The lesson I have learned from this experience is professional writing is a small business and should be treated and respected as such. If my story is rejected, I consider it not a put-down of me, or my work, but not making a sale to that customer that day. I always return with a thank you note to the publisher for letting me know of their consideration and I wish them luck, thus leaving on a good note. Also, as evidenced in the above paragraph, if a story keeps being rejected, go back to what these rejections might have in common. It could just mean they were right all along.
7. How do you deal with emotional impact of a book (on yourself) as you are writing the story?
My novel, Finding Jane, has yet to be edited, so I can only speak to my collection of short stories, Witness Testimony and Other Tales. Some of the stories were based on firsthand experiences, some on imagined ones. There are a couple of stories that were heartbreaking to write, but these stories had to be told—not just for my sake, but for the sake of who they were written for.
An example of this was “Letters from Jenni.” I had read an in-depth article about using DNA to identify the perpetrators from years past in deaths of children from my area. In this article, there was a photo of one of the girls, the last ever known to be taken. It was a summer afternoon with children and mothers surrounding a kitchen table at lunch time. Everyone was laughing and smiling, but this girl, was staring at the camera as if she knew it would be of photo of so many lasts. I felt compelled to give voice to this child. That photo still haunts me today.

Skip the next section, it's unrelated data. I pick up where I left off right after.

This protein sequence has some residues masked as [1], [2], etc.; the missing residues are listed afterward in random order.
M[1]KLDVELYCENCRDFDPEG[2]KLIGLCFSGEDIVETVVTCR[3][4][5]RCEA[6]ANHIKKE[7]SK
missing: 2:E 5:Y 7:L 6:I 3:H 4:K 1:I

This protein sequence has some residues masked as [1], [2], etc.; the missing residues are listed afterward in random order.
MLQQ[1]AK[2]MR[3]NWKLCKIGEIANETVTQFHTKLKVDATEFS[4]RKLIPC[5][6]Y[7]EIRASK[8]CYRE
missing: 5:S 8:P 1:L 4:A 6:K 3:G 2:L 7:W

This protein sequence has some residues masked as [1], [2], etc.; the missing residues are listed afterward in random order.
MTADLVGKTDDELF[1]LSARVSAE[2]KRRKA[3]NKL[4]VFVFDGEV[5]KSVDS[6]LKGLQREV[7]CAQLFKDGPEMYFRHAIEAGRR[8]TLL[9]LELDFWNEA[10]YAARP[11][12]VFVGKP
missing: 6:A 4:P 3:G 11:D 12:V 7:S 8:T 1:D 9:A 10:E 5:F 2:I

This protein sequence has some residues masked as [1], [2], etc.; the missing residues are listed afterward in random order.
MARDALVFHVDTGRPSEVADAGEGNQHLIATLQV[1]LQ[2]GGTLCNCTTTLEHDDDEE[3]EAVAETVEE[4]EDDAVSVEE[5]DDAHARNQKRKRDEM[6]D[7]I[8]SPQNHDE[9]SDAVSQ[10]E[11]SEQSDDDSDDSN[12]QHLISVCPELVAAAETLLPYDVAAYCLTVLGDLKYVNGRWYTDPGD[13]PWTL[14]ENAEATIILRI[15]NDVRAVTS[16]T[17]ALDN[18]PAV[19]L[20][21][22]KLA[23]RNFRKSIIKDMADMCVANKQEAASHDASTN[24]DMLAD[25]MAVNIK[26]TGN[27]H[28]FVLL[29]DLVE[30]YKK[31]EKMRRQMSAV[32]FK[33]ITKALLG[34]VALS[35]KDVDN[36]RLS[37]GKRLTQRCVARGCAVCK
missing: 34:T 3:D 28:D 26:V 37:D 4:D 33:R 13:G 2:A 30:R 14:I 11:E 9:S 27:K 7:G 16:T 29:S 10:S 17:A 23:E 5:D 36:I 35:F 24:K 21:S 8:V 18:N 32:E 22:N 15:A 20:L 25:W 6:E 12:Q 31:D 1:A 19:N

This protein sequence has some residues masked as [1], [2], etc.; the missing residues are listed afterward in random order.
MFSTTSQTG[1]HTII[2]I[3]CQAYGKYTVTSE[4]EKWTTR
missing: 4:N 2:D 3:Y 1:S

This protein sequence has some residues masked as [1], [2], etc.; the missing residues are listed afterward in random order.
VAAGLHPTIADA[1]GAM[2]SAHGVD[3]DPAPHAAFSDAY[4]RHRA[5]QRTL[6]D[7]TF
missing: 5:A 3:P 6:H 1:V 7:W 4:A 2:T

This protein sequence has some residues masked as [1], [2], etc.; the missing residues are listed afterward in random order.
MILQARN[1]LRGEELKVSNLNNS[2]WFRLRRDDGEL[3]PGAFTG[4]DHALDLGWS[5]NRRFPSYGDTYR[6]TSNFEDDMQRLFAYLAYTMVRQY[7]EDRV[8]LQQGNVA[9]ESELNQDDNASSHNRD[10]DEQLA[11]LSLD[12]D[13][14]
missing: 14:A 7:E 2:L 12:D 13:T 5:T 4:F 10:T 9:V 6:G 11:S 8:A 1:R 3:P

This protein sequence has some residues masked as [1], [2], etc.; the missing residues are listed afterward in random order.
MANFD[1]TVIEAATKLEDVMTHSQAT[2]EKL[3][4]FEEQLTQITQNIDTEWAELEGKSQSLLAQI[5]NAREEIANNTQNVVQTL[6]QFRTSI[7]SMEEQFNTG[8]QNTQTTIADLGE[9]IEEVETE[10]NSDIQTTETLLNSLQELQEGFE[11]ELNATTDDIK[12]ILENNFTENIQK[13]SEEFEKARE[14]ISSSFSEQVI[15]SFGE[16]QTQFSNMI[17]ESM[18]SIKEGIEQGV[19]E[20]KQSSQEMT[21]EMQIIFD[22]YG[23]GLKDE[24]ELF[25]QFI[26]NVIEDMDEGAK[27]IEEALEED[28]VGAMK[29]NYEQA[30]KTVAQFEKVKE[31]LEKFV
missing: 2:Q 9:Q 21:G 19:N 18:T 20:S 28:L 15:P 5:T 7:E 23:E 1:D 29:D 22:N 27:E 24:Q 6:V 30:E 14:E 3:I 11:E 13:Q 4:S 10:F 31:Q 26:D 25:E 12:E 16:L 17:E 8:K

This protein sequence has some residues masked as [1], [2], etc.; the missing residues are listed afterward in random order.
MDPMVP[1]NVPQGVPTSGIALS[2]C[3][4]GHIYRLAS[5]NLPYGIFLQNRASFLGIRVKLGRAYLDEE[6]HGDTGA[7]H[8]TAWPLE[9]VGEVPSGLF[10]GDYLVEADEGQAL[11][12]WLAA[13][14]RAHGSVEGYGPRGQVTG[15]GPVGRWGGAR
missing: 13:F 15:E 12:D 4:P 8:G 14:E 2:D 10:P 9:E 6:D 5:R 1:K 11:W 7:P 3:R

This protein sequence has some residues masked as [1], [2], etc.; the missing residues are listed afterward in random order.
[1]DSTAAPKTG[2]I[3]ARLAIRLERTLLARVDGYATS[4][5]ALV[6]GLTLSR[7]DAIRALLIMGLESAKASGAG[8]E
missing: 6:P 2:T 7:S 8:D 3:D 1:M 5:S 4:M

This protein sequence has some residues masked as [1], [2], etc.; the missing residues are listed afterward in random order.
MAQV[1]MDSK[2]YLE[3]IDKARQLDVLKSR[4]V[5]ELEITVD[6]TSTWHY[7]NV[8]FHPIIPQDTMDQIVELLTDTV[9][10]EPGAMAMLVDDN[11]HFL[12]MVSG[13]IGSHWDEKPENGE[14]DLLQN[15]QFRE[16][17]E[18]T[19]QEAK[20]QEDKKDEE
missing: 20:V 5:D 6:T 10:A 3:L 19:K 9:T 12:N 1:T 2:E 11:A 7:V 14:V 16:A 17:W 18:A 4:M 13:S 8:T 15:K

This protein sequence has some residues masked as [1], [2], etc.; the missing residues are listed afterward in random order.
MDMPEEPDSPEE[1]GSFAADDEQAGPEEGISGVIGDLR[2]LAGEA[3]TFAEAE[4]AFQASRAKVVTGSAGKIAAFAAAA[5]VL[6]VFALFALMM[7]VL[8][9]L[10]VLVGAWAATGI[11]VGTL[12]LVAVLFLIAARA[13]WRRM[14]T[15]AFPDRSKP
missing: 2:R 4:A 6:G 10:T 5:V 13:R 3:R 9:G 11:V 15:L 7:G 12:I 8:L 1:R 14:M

8. Describe your perfect book hero or heroine.
It’s probably silly, but Dr. John H. Watson, is my favorite hero. I envy his relationship with Sherlock Holmes and his dedication to that friendship. Holmes, by his own admission, was a hard person to live with, but it wasn’t faithfulness he was looking for in a friend and companion (he could’ve had that with a dog) but someone willing to be a brother, a sounding wall, a confessor, and at times a savior. The Watson portrayed in the movies is far from the man in the books. There is no way a military officer, a doctor, and a successful writer could be as incompetent as they made him out to be. Besides, a man of Holmes’s personality would most not likely want to attach himself to someone that incompetent.
9. What was your favorite part, and your least favorite part, of the publishing journey?
The least favorite part is finding the time to devote myself to writing whatever story that needs to be written. For health reasons, I don’t write in the evenings, so that window seems to be getting smaller and smaller each day.
The favorite part, it even beats seeing the story in print, is when I type End. It’s done, the demon has been released. Yes, I know there is still rewrites and edits to come but nothing beats the satisfaction of that first completion.
10. Where can readers learn more about you?